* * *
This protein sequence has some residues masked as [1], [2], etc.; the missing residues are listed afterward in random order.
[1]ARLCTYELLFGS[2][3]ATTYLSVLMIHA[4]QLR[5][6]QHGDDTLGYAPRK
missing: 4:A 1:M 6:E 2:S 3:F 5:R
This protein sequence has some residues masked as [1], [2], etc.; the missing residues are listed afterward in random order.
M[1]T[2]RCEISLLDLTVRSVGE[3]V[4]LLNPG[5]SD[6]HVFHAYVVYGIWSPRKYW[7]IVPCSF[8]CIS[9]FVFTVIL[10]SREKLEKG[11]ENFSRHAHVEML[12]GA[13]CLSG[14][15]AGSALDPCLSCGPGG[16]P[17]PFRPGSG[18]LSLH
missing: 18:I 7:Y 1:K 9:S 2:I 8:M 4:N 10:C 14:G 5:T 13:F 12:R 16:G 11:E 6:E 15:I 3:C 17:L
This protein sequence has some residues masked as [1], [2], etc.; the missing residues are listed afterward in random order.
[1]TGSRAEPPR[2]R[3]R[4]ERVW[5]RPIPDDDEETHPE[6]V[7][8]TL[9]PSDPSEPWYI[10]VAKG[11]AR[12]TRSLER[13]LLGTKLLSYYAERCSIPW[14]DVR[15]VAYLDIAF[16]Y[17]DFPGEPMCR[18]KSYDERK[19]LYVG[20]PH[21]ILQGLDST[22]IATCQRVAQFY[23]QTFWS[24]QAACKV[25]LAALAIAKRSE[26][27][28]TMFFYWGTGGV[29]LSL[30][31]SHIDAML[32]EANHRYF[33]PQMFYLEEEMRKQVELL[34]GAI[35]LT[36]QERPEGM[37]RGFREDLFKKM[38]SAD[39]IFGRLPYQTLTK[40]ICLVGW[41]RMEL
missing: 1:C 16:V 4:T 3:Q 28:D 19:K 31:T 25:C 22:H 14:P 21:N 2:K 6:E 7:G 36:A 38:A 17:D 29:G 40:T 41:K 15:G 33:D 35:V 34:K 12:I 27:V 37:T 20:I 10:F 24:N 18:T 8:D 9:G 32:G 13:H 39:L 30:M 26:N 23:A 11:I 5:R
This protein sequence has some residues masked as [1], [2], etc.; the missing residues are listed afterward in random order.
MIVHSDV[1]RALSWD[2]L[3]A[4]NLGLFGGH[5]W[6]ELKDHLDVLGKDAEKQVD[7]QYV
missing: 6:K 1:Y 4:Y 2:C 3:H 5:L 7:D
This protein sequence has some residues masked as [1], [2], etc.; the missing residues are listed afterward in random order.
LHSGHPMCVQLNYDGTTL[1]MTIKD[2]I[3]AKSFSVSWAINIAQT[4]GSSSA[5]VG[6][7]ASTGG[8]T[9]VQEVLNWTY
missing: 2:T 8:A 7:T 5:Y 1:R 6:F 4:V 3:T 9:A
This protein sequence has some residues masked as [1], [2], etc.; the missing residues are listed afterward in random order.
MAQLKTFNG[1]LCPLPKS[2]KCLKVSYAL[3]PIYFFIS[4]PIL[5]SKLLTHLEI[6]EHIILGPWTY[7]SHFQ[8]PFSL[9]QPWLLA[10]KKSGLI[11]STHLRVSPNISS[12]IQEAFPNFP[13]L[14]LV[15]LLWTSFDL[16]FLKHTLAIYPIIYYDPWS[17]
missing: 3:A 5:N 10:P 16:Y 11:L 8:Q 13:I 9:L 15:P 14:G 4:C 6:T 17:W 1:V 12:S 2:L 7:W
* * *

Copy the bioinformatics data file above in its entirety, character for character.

This protein sequence has some residues masked as [1], [2], etc.; the missing residues are listed afterward in random order.
[1]ARLCTYELLFGS[2][3]ATTYLSVLMIHA[4]QLR[5][6]QHGDDTLGYAPRK
missing: 4:A 1:M 6:E 2:S 3:F 5:R
This protein sequence has some residues masked as [1], [2], etc.; the missing residues are listed afterward in random order.
M[1]T[2]RCEISLLDLTVRSVGE[3]V[4]LLNPG[5]SD[6]HVFHAYVVYGIWSPRKYW[7]IVPCSF[8]CIS[9]FVFTVIL[10]SREKLEKG[11]ENFSRHAHVEML[12]GA[13]CLSG[14][15]AGSALDPCLSCGPGG[16]P[17]PFRPGSG[18]LSLH
missing: 18:I 7:Y 1:K 9:S 2:I 8:M 4:N 10:C 14:G 5:T 13:F 12:R 16:G 11:E 6:E 15:I 3:C 17:L
This protein sequence has some residues masked as [1], [2], etc.; the missing residues are listed afterward in random order.
[1]TGSRAEPPR[2]R[3]R[4]ERVW[5]RPIPDDDEETHPE[6]V[7][8]TL[9]PSDPSEPWYI[10]VAKG[11]AR[12]TRSLER[13]LLGTKLLSYYAERCSIPW[14]DVR[15]VAYLDIAF[16]Y[17]DFPGEPMCR[18]KSYDERK[19]LYVG[20]PH[21]ILQGLDST[22]IATCQRVAQFY[23]QTFWS[24]QAACKV[25]LAALAIAKRSE[26][27][28]TMFFYWGTGGV[29]LSL[30][31]SHIDAML[32]EANHRYF[33]PQMFYLEEEMRKQVELL[34]GAI[35]LT[36]QERPEGM[37]RGFREDLFKKM[38]SAD[39]IFGRLPYQTLTK[40]ICLVGW[41]RMEL
missing: 1:C 16:V 4:T 3:Q 28:D 19:K 31:T 25:C 22:H 14:P 21:N 2:K 6:E 7:G 36:A 38:A 17:D 29:G 40:T 41:K 15:G 33:D 35:V 34:K 12:I 27:V 37:T 20:I 10:F 24:N 18:T 8:D 9:G 32:G 13:H 39:L 30:M 26:N 23:A 11:I 5:R
This protein sequence has some residues masked as [1], [2], etc.; the missing residues are listed afterward in random order.
MIVHSDV[1]RALSWD[2]L[3]A[4]NLGLFGGH[5]W[6]ELKDHLDVLGKDAEKQVD[7]QYV
missing: 6:K 1:Y 4:Y 2:C 3:H 5:L 7:D
This protein sequence has some residues masked as [1], [2], etc.; the missing residues are listed afterward in random order.
LHSGHPMCVQLNYDGTTL[1]MTIKD[2]I[3]AKSFSVSWAINIAQT[4]GSSSA[5]VG[6][7]ASTGG[8]T[9]VQEVLNWTY
missing: 2:T 8:A 7:T 5:Y 1:R 6:F 4:V 3:T 9:A
This protein sequence has some residues masked as [1], [2], etc.; the missing residues are listed afterward in random order.
MAQLKTFNG[1]LCPLPKS[2]KCLKVSYAL[3]PIYFFIS[4]PIL[5]SKLLTHLEI[6]EHIILGPWTY[7]SHFQ[8]PFSL[9]QPWLLA[10]KKSGLI[11]STHLRVSPNISS[12]IQEAFPNFP[13]L[14]LV[15]LLWTSFDL[16]FLKHTLAIYPIIYYDPWS[17]
missing: 3:A 5:N 10:P 16:Y 11:L 8:Q 13:I 9:L 15:P 14:G 4:C 6:T 17:W 1:V 12:S 2:L 7:W